Rental basement apartments are a lucrative business, but they can be a concern to neighbours at the same time. A house that is not legal or retrofit can have an unfit parking space, overflowing garbage and could post a safety concern for all individuals living in the property and the property of neighbours. There are cases where a homeowner purchased property while under the impression the dwelling unit was legal and retrofit, later to find out their home is not fit for the safety of a renter.

So how to make sure you’re in the clear with your basement apartment?


A basement apartment is considered ‘legal’ if:

If you’re thinking of buying a property with a basement apartment, pay attention to online advertisements, contracts or documentation on the specifics of a property with a rental unit in the basement. In reality, almost 80 per cent of all advertised basement apartments don’t comply to the rules and wouldn’t be considered legal.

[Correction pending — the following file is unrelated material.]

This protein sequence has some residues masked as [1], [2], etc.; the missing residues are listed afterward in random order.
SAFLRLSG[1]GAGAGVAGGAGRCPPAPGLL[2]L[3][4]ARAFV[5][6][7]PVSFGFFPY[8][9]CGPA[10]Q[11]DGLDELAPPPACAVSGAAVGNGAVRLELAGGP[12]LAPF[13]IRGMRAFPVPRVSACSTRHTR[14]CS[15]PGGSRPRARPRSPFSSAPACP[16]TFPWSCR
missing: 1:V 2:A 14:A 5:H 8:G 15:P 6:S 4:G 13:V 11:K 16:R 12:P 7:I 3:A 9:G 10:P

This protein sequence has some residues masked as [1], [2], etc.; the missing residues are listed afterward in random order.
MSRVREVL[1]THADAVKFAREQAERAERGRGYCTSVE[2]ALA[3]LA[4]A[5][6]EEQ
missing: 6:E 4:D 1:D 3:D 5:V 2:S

As Bob Aaron, Toronto real estate lawyer, stated in his article about retrofit:

If a real estate sale listing describes a home with a basement apartment using the toxic word “retrofit” — which applies only to Fire Code — the best thing to do is to find out why the unit doesn’t comply and what would be necessary to legalize it.

Always your realtor to confirm if the property is legal before purchasing a property and request an inspection to confirm this information.


If you’re a home owner and you’re thinking of adding a basement apartment or renting out your not-entirely-legal apartment, here’s what you need to know.

Adding a new unit